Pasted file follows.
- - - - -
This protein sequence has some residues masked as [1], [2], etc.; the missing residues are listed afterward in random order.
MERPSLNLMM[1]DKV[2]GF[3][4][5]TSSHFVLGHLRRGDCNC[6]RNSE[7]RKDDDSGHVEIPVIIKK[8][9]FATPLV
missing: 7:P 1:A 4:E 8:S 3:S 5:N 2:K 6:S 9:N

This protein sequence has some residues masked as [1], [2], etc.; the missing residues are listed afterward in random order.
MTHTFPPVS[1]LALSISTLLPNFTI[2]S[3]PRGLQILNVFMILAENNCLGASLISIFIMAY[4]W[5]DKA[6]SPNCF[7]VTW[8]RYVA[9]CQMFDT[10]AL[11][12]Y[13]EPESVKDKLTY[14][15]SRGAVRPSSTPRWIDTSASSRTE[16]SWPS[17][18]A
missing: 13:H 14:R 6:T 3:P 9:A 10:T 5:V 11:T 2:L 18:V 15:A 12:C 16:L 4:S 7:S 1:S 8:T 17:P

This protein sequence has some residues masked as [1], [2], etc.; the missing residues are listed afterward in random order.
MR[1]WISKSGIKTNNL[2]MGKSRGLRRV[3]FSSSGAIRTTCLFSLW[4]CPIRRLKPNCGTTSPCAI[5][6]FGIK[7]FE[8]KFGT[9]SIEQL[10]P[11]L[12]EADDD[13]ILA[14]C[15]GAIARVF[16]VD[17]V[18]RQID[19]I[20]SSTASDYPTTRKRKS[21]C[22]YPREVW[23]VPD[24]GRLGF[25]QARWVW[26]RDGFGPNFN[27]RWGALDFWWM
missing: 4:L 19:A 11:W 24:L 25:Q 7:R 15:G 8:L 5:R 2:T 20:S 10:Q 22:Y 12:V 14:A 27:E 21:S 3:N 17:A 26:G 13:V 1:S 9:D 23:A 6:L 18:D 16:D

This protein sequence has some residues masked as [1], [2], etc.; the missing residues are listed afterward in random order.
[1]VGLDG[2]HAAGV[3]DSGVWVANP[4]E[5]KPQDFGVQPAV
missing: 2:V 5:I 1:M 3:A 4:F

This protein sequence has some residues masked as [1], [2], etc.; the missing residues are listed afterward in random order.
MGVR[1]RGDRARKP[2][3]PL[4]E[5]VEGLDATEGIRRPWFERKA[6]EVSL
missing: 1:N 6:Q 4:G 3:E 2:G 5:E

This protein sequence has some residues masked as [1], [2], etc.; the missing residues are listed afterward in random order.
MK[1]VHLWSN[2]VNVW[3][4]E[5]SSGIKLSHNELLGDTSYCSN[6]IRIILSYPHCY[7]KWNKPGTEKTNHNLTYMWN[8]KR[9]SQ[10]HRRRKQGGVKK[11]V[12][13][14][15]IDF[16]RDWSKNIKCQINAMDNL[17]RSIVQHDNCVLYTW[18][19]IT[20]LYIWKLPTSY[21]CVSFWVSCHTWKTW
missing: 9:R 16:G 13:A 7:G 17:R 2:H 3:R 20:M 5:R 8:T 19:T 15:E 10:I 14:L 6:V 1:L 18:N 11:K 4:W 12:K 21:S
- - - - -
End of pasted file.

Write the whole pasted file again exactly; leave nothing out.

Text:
This protein sequence has some residues masked as [1], [2], etc.; the missing residues are listed afterward in random order.
MERPSLNLMM[1]DKV[2]GF[3][4][5]TSSHFVLGHLRRGDCNC[6]RNSE[7]RKDDDSGHVEIPVIIKK[8][9]FATPLV
missing: 7:P 1:A 4:E 8:S 3:S 5:N 2:K 6:S 9:N

This protein sequence has some residues masked as [1], [2], etc.; the missing residues are listed afterward in random order.
MTHTFPPVS[1]LALSISTLLPNFTI[2]S[3]PRGLQILNVFMILAENNCLGASLISIFIMAY[4]W[5]DKA[6]SPNCF[7]VTW[8]RYVA[9]CQMFDT[10]AL[11][12]Y[13]EPESVKDKLTY[14][15]SRGAVRPSSTPRWIDTSASSRTE[16]SWPS[17][18]A
missing: 13:H 14:R 6:T 3:P 9:A 10:T 5:V 11:T 2:L 18:V 15:A 12:C 16:L 4:S 7:S 1:S 8:T 17:P

This protein sequence has some residues masked as [1], [2], etc.; the missing residues are listed afterward in random order.
MR[1]WISKSGIKTNNL[2]MGKSRGLRRV[3]FSSSGAIRTTCLFSLW[4]CPIRRLKPNCGTTSPCAI[5][6]FGIK[7]FE[8]KFGT[9]SIEQL[10]P[11]L[12]EADDD[13]ILA[14]C[15]GAIARVF[16]VD[17]V[18]RQID[19]I[20]SSTASDYPTTRKRKS[21]C[22]YPREVW[23]VPD[24]GRLGF[25]QARWVW[26]RDGFGPNFN[27]RWGALDFWWM
missing: 4:L 19:A 11:W 24:L 25:Q 7:R 15:G 8:L 5:R 2:T 20:S 10:Q 22:Y 12:V 14:A 27:E 21:S 3:N 17:A 26:G 13:V 1:S 9:D 23:A 6:L 18:D 16:D

This protein sequence has some residues masked as [1], [2], etc.; the missing residues are listed afterward in random order.
[1]VGLDG[2]HAAGV[3]DSGVWVANP[4]E[5]KPQDFGVQPAV
missing: 2:V 5:I 1:M 3:A 4:F

This protein sequence has some residues masked as [1], [2], etc.; the missing residues are listed afterward in random order.
MGVR[1]RGDRARKP[2][3]PL[4]E[5]VEGLDATEGIRRPWFERKA[6]EVSL
missing: 1:N 6:Q 4:G 3:E 2:G 5:E

This protein sequence has some residues masked as [1], [2], etc.; the missing residues are listed afterward in random order.
MK[1]VHLWSN[2]VNVW[3][4]E[5]SSGIKLSHNELLGDTSYCSN[6]IRIILSYPHCY[7]KWNKPGTEKTNHNLTYMWN[8]KR[9]SQ[10]HRRRKQGGVKK[11]V[12][13][14][15]IDF[16]RDWSKNIKCQINAMDNL[17]RSIVQHDNCVLYTW[18][19]IT[20]LYIWKLPTSY[21]CVSFWVSCHTWKTW
missing: 9:R 16:G 13:A 7:G 17:R 2:H 3:R 20:M 5:R 8:T 19:T 15:E 10:I 14:L 6:V 1:L 18:N 11:K 4:W 12:K 21:S